Women and girls often face the brunt of violence when instability reigns or when states sponsor oppression against minorities. Both Rohingya and Uyghur women have described sexual abuse perpetrated by the state or with its tacit approval. In 2014, the world condemned the Islamic terrorist group Boko Haram’s attack on a girl’s high school in Nigeria and its kidnapping of 276 mostly Christian female students, many of whom were forced into marriages with Boko Haram members or sold into sexual slavery. Those who escaped have described beatings, sexual assaults, and torture. While this event captured global attention, including from First Lady Michelle Obama, many similar kidnappings have occurred before and since with almost no international coverage at all (Figure 15.33).

A picture shows an African American woman standing holding a small white paper with “#Bring Back Our Girls” written on it in black ink. She has short wavy hair, large hoop earrings, a blue, red, and white flowered dress, and a diamond ring on her left hand. In the background a blurry room is shown with a tall desk, chair, benches, a lamp, and walls decorated with paintings of scenery. A large, glass chandelier hangs above her head in the background.
Figure 15.33 First Lady Michelle Obama brought much-needed attention to the kidnapping of girls in Africa when she posed for this photograph in the Diplomatic Reception Room at the White House in 2014. (credit: “First Lady Michelle Obama holding a sign reading "#bringbackourgirls"” by Michelle Obama, Office of the First Lady/Wikimedia Commons, Public Domain)

The situation of women in Afghanistan is particularly dire. Since retaking control of the country in August 2021 following the U.S. military’s departure, the Taliban has rolled back virtually all the once-protected civil rights of women and girls. Afghan women have been denied access to education, health care, and civil rights and the right to free expression, freedom of movement, and freedom of association. They are required to completely cover their bodies while outdoors and are routinely inspected by security officials to ensure they are properly clothed and in the company of a male relative. Because they are now restricted in the types of jobs they can hold, many Afghan women have found it difficult to earn enough money to support themselves or their families as they once did.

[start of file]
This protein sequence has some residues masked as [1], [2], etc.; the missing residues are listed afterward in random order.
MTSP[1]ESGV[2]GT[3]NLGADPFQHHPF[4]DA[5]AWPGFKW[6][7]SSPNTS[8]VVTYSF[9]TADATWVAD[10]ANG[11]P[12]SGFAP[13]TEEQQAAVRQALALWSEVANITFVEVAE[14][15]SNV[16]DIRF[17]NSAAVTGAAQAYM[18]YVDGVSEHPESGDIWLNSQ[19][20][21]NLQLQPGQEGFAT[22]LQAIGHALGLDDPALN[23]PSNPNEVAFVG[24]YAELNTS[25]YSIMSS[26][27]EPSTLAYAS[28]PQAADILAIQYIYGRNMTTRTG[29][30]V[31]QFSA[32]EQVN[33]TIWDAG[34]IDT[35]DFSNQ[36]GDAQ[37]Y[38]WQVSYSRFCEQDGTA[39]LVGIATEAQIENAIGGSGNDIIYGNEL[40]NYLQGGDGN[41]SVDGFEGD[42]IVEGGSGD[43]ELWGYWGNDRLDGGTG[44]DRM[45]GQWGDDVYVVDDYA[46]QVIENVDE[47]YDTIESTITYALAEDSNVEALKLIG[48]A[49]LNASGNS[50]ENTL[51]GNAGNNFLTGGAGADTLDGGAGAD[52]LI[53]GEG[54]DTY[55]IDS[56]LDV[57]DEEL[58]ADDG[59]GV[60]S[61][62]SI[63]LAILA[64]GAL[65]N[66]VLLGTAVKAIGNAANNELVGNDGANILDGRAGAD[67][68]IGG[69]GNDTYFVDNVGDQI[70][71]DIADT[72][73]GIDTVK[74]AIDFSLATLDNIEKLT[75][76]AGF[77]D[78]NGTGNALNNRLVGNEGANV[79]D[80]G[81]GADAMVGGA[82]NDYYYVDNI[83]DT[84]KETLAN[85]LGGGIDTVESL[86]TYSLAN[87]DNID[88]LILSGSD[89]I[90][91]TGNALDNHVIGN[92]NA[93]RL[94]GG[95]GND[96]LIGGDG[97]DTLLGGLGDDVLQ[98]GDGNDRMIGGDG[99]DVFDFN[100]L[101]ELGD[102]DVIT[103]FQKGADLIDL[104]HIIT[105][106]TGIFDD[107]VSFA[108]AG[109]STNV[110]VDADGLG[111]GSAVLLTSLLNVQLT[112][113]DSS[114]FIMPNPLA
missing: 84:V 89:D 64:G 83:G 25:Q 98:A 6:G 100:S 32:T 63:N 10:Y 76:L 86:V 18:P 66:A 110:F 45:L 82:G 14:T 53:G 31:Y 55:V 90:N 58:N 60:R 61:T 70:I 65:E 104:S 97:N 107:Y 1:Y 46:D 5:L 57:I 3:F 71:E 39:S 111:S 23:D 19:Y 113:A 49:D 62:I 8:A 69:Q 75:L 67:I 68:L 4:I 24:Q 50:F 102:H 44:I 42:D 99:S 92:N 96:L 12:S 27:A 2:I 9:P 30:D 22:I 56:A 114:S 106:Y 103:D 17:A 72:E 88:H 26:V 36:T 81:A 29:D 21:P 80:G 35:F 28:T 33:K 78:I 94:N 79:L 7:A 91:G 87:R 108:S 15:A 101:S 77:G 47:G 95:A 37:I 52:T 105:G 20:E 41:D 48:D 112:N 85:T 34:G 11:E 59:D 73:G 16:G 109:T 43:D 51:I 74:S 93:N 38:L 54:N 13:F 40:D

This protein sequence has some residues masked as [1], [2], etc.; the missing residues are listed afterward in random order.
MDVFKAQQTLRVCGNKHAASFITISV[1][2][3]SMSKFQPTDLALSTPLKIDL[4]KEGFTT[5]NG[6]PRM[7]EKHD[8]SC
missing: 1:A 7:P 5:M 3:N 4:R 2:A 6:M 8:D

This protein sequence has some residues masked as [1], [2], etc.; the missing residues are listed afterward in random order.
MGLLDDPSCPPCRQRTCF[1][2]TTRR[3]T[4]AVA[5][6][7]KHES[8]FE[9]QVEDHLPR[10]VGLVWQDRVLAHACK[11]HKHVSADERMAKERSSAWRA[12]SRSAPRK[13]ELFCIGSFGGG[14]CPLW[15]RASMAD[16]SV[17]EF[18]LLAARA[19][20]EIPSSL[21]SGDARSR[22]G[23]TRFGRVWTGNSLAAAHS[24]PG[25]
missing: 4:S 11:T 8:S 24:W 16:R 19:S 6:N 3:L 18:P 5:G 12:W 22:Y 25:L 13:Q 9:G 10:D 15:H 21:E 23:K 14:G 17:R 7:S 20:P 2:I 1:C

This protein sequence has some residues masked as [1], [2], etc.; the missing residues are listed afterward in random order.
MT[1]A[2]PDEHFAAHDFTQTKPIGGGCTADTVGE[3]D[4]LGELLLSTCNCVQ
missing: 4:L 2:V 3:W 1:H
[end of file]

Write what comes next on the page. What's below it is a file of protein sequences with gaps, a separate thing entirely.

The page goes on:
Dueling Voices

The Debate Over Veils and Head Coverings

Whether or not Muslim women should be required—or allowed—to wear veils or head coverings is a contentious issue. In some countries with Muslim-majority populations, such as Iran, Saudi Arabia, and Afghanistan, the law requires women to veil their heads and/or faces in public. In other Muslim countries, however, women can choose whether to do so.

Muslim women living in the West also must confront the question of whether to cover their heads and faces in public. Sometimes government authorities do not give them a choice. In 2004, France banned the wearing of veils in public schools, and in 2011 it banned veils that cover the entire face, as did Belgium. Women cannot work for the French government while veiled, nor can anyone wearing an overtly religious symbol such as a crucifix or skullcap. French authorities claim these bans ensure the secular nature of the French state, a bedrock principle dating from the French Revolution and enshrined in Article 1 of the French Constitution of 1958.

Supporters of women’s right to veil argue that such laws are a backlash against Muslim immigrants and disproportionately affect Muslim women, and they point out that French public schools celebrate Christian holidays. While conservative politicians generally support the bans, some liberals would prevent veiled women from working in day care centers, and the Socialist junior minister for women’s rights questioned whether veils should be allowed in universities.

Muslim women themselves are divided in their opinions. Some consider veils symbols of oppression and argue that they can be good Muslims without covering themselves. One New York City woman explained, “I am a Muslim woman, and I have never worn a veil, nor has my mother or her sisters. . . . While we are devoted to Islam, we believe that God exists on the inside and not in outward symbols that are too often thwarted and perverted by political interests.”

Many others voluntarily choose to wear veils or headscarves and do not feel pressured to do so. They consider them a symbol of their cultural identity or religious piety. One young Muslim American woman explained to the New York Times, “I chose to start wearing the veil three years ago, even though the girls in my family don’t. I chose to wear it myself after I studied Islam and thought it was a beautiful way to express my love for my religion and nothing more.”

  • Why did France ban full-face veils? Do you find the government’s arguments convincing?
  • Do you think banning religious symbols is the best way to achieve the separation of church and state? Why or why not?
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The content of this course has been taken from the free World History, Volume 2: from 1400 textbook by Openstax